Chile Pepper Plants for Health

Stay healthy with hot chiles in your diet.


| July/August 1998


Jalapeño Salsa 

My wife and I eat chiles daily, and our children do too. For us, chile peppers are a part of who we are—I grew up eating them, as did my parents, their parents, and on and on, back through generations. Chiles are part of our Chicano-Nahuatl heritage (remains of chile peppers have been carbon-dated to 7000 b.c. in southeastern Mexico). This heritage has spread throughout the world, so today many cultures know about chiles.

Our family stays pretty healthy because of our chile habit. Chiles are high in vitamins C, E, and A, and their constituents can make you sweat, which is good for cleansing the body of impurities from viruses, chemicals, bad food choices, alcohol, and drugs. They can also clear your sinuses, help your blood flow smoothly through your body, and, because they contain antioxidants, help your body defend itself against serious disease.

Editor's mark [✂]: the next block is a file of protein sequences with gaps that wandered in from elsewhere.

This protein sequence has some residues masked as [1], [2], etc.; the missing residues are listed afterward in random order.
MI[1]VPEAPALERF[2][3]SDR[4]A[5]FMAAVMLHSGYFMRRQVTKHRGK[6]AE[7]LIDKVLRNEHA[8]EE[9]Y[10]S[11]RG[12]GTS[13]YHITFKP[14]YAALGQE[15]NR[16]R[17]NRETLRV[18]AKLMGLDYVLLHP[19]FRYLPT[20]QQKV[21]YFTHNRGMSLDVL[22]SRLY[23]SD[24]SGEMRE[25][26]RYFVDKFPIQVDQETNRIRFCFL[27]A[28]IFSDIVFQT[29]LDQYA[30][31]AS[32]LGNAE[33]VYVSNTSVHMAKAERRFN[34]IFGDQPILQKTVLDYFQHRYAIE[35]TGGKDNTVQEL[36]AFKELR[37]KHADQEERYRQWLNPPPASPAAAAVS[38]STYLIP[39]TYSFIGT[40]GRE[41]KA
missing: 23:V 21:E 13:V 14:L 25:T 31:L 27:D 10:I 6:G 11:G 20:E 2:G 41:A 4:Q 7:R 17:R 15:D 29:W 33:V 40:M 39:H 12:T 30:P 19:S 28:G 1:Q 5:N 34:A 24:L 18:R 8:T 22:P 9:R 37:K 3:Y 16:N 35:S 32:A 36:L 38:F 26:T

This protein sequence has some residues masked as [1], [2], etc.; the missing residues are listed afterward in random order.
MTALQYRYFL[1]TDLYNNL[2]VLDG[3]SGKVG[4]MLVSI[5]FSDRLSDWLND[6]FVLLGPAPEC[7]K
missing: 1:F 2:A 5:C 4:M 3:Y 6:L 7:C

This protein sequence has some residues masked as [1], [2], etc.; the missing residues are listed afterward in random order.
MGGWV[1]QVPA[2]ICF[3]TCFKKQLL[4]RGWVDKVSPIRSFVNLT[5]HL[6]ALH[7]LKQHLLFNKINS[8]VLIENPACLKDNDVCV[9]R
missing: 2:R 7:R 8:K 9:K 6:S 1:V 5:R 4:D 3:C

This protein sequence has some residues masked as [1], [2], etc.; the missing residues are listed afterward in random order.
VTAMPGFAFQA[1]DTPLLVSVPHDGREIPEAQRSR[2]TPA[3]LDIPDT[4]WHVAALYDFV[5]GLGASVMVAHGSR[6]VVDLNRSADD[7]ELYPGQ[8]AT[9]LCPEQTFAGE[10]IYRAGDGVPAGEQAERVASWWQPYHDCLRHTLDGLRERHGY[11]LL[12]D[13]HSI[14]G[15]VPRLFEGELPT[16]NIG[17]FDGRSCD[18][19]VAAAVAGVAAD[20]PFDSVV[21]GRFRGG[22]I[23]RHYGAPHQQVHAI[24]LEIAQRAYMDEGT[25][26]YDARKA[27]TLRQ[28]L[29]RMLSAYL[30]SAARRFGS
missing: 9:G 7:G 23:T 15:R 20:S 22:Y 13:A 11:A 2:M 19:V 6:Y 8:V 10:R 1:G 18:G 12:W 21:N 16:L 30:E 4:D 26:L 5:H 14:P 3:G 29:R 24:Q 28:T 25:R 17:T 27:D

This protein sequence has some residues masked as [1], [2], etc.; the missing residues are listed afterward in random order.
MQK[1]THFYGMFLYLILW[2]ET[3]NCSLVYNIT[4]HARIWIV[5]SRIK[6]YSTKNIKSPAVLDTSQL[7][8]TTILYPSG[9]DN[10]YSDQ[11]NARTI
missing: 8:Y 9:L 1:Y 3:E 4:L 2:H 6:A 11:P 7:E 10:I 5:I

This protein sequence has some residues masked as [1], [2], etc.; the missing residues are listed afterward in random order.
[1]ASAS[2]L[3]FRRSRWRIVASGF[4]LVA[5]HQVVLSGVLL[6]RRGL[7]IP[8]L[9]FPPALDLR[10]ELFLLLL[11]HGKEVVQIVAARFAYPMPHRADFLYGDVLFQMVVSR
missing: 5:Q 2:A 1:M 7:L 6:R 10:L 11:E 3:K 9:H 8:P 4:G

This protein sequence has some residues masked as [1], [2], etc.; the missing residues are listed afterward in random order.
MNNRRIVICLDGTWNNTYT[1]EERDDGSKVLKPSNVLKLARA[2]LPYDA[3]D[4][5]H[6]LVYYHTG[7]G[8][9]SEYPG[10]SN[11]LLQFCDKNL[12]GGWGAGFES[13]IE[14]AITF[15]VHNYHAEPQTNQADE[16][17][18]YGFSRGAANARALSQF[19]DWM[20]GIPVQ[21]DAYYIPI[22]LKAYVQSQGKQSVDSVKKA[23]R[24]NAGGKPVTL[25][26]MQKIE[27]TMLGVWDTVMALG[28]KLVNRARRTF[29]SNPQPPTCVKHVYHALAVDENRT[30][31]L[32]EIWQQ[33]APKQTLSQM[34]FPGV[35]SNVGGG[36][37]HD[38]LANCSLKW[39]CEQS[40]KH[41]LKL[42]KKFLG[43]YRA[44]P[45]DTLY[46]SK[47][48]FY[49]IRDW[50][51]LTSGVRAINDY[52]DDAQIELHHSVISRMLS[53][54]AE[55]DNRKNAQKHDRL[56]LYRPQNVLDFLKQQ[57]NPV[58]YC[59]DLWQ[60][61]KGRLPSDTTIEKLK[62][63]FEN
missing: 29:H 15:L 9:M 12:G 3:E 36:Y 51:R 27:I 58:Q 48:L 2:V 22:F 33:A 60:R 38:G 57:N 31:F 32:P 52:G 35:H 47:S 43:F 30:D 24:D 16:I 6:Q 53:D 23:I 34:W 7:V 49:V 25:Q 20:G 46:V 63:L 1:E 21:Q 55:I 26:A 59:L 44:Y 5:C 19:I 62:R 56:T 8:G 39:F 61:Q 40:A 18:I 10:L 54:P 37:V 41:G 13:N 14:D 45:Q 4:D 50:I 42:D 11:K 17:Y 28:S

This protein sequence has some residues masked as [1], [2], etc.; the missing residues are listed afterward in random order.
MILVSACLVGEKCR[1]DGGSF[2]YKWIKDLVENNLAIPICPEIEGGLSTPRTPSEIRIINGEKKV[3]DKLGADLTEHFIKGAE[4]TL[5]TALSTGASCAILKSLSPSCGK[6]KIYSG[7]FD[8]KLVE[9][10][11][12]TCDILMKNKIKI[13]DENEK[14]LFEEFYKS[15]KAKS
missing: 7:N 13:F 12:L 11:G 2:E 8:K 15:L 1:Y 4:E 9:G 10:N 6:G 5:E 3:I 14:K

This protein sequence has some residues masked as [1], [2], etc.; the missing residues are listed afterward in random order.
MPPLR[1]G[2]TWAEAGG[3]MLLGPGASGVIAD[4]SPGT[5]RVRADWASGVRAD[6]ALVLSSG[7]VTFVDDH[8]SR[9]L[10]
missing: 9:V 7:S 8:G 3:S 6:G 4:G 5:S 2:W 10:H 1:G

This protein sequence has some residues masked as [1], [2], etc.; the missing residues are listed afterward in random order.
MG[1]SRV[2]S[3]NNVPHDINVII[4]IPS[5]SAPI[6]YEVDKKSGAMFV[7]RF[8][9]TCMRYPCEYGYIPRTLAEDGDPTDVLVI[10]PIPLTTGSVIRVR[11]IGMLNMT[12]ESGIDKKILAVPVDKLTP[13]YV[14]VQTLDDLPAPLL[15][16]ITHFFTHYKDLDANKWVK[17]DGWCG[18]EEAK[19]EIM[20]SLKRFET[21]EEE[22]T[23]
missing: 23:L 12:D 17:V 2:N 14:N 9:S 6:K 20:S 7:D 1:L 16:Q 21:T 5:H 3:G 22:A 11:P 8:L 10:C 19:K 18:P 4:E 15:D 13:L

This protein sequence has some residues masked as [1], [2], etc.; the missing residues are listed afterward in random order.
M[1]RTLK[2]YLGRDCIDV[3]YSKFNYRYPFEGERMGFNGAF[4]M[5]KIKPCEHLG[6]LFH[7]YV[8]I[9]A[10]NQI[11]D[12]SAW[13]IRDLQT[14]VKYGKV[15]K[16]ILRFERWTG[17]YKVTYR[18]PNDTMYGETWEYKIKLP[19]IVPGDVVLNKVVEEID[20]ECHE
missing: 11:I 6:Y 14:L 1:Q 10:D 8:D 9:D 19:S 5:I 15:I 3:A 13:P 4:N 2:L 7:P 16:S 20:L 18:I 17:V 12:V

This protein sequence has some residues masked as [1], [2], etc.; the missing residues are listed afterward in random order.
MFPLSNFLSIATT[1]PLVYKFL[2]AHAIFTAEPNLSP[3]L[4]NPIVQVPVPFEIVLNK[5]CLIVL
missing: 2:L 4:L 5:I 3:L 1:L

Chiles are known botanically as Capsicum, but they’re commonly called peppers or chiles (chilis). They’re also called by their specific name, such as jalapeño, paprika, and cayenne. In fact, there are more than twenty species of Capsicum, and within these species are many varieties and a wide range of tastes, including the mild bell and the hot habanero—indeed, you have many choices when you wish to grow and/or eat chiles.

Most markets have a limited selection of chiles, so my family has chosen to grow our own to suit our needs and tastes.



From the First

Traditionally, people of my heritage begin eating chiles at an early age, and it’s really something—if you can handle it. If you aren’t used to hot peppers, they’ll burn you, so we learn early on not to play with the chile’s fire.

I began gardening as a young boy and the first type of chile I grew was the Hungarian chile (also known as the yellow wax or banana chile). I bought the seedlings at the local nursery. It made me feel good to think that I could grow all the chiles that my mother would ever need. We lived in California, where the climate is mild, so we grew chiles year-round without losing any to freezing temperatures. We harvested three large crops a year, but the first picking provided the hottest peppers.








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